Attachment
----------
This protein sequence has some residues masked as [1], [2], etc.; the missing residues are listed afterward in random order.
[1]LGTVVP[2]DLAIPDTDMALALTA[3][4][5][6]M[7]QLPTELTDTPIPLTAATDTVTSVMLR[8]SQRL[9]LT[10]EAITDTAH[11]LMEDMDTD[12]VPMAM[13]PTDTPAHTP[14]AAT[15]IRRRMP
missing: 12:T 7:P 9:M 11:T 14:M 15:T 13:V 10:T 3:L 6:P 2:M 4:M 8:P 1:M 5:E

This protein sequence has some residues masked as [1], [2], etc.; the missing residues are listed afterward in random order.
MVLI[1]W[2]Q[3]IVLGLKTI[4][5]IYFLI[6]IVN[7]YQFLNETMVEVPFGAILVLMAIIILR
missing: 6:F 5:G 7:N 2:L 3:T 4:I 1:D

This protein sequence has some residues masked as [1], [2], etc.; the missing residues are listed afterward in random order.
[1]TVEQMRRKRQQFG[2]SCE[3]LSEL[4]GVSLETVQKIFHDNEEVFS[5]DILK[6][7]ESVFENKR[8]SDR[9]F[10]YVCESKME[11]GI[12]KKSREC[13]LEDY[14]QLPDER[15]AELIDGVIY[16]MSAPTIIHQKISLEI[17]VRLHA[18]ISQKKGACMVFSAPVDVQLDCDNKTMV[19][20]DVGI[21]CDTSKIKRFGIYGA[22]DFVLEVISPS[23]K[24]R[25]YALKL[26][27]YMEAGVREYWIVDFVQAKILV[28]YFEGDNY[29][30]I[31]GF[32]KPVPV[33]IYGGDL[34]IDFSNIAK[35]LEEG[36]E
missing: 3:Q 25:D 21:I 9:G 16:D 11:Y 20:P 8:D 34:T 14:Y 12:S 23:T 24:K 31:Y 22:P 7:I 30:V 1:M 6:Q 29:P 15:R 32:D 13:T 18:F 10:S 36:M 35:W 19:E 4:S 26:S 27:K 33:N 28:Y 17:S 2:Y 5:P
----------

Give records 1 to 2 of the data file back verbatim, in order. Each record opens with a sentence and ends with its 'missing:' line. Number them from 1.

This protein sequence has some residues masked as [1], [2], etc.; the missing residues are listed afterward in random order.
[1]LGTVVP[2]DLAIPDTDMALALTA[3][4][5][6]M[7]QLPTELTDTPIPLTAATDTVTSVMLR[8]SQRL[9]LT[10]EAITDTAH[11]LMEDMDTD[12]VPMAM[13]PTDTPAHTP[14]AAT[15]IRRRMP
missing: 12:T 7:P 9:M 11:T 14:M 15:T 13:V 10:T 3:L 6:P 2:M 4:M 8:P 1:M 5:E

This protein sequence has some residues masked as [1], [2], etc.; the missing residues are listed afterward in random order.
MVLI[1]W[2]Q[3]IVLGLKTI[4][5]IYFLI[6]IVN[7]YQFLNETMVEVPFGAILVLMAIIILR
missing: 6:F 5:G 7:N 2:L 3:T 4:I 1:D